Cloud vs Console Gaming: The Google Stadia Difference


Google Stadia: Will Cloud Gaming Kill Consoles? large

Picture this: a brand new gaming title has just been released and you get so excited that you receive your pre-ordered disc in the mail. But wait.

Before you play this game, you have to boot up your favorite console, slip the disc in, and install all of its gigabytes of data onto the hard drive. Only then can you finally access that fresh new gameplay.

Now imagine a world where that console no longer exists, you open up a nearly endless library of games online, and you start playing that same just-launched title within only a few seconds.

Guess what: that fantasy is no longer just imaginary…. it’s a reality. In fact, the proper name for this new tech wave is called “cloud gaming“, and you can get access to it today. But will cloud gaming kill consoles?

Cloud gaming is rapidly improving and can eventually kill consoles. But since the overall technology is still in its beta stage, while depending on the most current internet capabilities that are in place, cloud gaming is still not as reliable as console or PC gaming right now.

With the new launch of Google Stadia, parent company Alphabet is creating a serious contender in the cloud gaming space.

And sure enough, other companies are quickly coming from right behind to launch cloud gaming services of their own, including EA, Amazon, Microsoft, and Nvidia.

Cloud gaming platforms, like Google Stadia, have many advantages over console and PC experiences, but there are still a few slight disadvantages worth mentioning. I go in to more detail below highlighting the pros and cons of this trailblazing technology in the gaming world.

Pro: No More Need To Buy Powerful Gaming Consoles or PCs

Remember all that money you’ve spent constantly upgrading your console or PC gaming setup so that the newest games could always be played to spec?

Well, keep that money in your pocket, because cloud gaming no longer requires the speediest or most capable hardware in order to play.

Google Stadia provides us a first mainstream look into the many possibilities of cloud gameplay styles: from smartphones, to smart TVs with nothing but a Chromecast connected, and even just a google chrome browser on a simple Chromebook laptop.

I’m amazed to see console-level gameplay performance capability on a smartphone happen so fast, but thanks to cloud gaming, the technology has provided a platform to operate full-length games on virtually any device.

But how is this accomplished? Instead of relying on the components of a console or PC to run the titles, cloud gaming allows you to access remote computers as servers that are stored in data centers, and provides the platform that ultimately powers the games.

So as long as you own a device that meets the minimum spec requirements needed to log in to any cloud gaming server like Stadia, that device can play any game that they offer.

Read More: Best TV Settings for Gaming (With 3 Examples)

Pro: Put Down and Pick Up Your Game From Any Spot

As gamers I’m sure we’ve all been there at one point or another: we have just one more level to beat in a game and all of a sudden we need to ditch the game to go on a trip, to dinner, work, or school, and wait for that one last level until we finally return to our consoles. Darn, so close.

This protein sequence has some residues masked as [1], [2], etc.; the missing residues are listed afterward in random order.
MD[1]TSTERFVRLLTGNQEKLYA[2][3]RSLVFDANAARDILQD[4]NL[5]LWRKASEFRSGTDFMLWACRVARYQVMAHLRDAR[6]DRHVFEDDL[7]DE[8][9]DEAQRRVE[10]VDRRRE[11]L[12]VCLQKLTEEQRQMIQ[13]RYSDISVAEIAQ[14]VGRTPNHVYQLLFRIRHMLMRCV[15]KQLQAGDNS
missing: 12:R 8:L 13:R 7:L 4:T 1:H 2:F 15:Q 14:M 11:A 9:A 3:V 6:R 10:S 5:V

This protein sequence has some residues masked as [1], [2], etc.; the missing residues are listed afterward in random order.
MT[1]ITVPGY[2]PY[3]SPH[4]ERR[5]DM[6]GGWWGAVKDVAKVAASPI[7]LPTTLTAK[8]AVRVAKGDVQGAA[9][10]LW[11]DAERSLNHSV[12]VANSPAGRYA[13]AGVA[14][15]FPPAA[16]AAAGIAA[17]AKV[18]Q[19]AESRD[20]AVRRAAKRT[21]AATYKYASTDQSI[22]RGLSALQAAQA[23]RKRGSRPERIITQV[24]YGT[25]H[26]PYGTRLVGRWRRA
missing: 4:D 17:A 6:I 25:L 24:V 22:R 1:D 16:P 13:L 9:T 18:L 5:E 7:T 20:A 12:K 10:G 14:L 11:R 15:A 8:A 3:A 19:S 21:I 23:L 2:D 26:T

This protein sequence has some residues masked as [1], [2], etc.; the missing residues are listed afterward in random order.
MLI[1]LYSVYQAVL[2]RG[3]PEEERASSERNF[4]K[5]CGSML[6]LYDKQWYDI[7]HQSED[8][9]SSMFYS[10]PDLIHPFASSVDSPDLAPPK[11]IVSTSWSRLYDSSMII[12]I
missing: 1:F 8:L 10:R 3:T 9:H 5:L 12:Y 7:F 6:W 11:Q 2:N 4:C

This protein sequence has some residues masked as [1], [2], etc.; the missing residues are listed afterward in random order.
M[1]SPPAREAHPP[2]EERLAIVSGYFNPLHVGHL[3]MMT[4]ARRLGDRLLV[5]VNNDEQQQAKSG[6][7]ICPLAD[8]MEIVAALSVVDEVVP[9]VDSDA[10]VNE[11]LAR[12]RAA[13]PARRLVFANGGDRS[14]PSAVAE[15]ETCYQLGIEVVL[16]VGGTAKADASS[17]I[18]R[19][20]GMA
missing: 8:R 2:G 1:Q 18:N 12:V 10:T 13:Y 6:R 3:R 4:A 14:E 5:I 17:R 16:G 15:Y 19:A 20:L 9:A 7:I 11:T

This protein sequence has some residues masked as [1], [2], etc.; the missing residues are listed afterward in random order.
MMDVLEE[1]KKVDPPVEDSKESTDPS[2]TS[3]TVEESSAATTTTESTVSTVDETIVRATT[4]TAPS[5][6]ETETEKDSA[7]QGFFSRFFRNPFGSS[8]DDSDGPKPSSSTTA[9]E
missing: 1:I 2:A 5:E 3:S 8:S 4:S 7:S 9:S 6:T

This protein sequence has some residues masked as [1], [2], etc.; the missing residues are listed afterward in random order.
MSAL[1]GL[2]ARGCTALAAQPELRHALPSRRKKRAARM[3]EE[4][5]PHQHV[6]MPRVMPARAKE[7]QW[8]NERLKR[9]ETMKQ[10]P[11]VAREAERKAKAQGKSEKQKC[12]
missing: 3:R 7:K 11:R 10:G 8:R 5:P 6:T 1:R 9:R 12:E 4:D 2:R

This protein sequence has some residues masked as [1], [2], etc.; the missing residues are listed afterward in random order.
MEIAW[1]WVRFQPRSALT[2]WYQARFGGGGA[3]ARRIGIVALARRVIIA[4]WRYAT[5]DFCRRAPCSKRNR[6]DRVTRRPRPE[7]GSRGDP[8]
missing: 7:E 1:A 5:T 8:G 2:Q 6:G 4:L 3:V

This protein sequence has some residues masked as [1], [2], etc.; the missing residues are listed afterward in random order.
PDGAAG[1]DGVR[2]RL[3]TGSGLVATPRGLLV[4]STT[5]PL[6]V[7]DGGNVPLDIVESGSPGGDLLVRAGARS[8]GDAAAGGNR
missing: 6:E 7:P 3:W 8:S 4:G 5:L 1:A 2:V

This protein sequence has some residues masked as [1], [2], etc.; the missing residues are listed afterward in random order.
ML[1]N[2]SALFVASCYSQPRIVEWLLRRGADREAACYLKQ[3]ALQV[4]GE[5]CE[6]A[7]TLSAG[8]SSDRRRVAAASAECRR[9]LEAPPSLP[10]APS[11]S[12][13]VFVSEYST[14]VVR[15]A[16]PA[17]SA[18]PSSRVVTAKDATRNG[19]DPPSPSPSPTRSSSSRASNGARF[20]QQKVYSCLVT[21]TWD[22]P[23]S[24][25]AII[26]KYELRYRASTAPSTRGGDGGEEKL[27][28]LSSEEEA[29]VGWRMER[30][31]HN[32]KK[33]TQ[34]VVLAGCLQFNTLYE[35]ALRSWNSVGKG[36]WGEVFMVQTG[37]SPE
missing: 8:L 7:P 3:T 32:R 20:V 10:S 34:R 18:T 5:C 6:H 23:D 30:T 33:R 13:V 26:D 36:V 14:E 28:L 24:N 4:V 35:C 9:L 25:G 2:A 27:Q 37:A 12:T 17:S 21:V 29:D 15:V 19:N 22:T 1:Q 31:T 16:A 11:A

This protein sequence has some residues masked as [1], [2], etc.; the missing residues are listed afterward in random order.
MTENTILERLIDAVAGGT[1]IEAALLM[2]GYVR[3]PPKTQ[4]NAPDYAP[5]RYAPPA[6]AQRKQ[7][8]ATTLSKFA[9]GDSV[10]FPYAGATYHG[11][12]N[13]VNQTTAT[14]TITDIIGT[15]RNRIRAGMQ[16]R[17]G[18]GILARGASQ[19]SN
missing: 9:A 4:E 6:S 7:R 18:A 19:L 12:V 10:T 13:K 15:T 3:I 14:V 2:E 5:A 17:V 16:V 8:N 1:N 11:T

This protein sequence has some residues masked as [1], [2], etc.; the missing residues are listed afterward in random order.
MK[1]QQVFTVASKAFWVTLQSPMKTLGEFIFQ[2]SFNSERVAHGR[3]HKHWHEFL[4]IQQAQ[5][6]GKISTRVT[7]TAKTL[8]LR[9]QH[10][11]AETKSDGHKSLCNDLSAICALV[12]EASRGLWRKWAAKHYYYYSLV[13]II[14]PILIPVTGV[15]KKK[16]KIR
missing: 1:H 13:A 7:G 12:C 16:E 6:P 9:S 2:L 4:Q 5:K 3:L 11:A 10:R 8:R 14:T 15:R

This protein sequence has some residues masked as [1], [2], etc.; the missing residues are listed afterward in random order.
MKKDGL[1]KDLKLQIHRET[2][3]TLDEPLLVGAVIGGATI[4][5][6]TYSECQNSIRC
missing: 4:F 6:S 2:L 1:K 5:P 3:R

Thanks to the wireless freedom of cloud gaming, you no longer have to worry about pausing your current session.

Now, you can stop playing a game at any time and pick it up again on a totally different device from right where you left off without skipping a beat.

Another scary scenario with console and PC gaming is losing a save so that when you come back it leaves off from the same spot.

Cloud servers always keep track of what point in any game you are at and that means you have to manually save at any point. It’s trouncing an archaic concept that I’ve been happy to see gone sooner rather than later.

Pro: No More Physical Discs or Hard Drives

Since the servers that power games through the cloud are remotely accessed from your device, there is no more need to obtain a physical copy of the games.

Or even need space to install the information from that disc on a hard drive.

Now, when you play a game through Google Stadia, your device is essentially just the screen that produces the visual of the title that you are playing.

Everything else, including the bytes of information that the game contains, and the downloads needed to access any online play, are all included with the cloud platform.

This is a substantial relief, especially to smaller devices with less memory like smartphones. Even toned-down mobile games that are downloaded can take up several gigabytes of storage space. So cloud gaming will certainly free up a lot of extra room that otherwise would be taken up by installs.

Pro: No More Long Install Times

Another great feature that the cloud provides in the gaming space is the ability to boot up any game right away, even when it’s a brand new title.

With consoles and PCs, to create a smooth gaming experience you need to install some information off of the disc and on to the hard drive so that the two components help to power the game together.

No matter what game you choose to play, it is always preloaded in to the cloud before it hits your device.

So as soon as you decide to log in and play any new game, it will pop up right away with no need to wait for any install to finish.

Pro: Cloud Games Are Always Up To Date and Upgradeable

Have you recently tried to dust off a game that you haven’t played in a while just to find out that it won’t play without several updates being downloaded first? It’s a night killer, indeed.

When your console is powered off, so is its access to the internet. This is required to download any extra files that are pushed to the game after it has been powered down.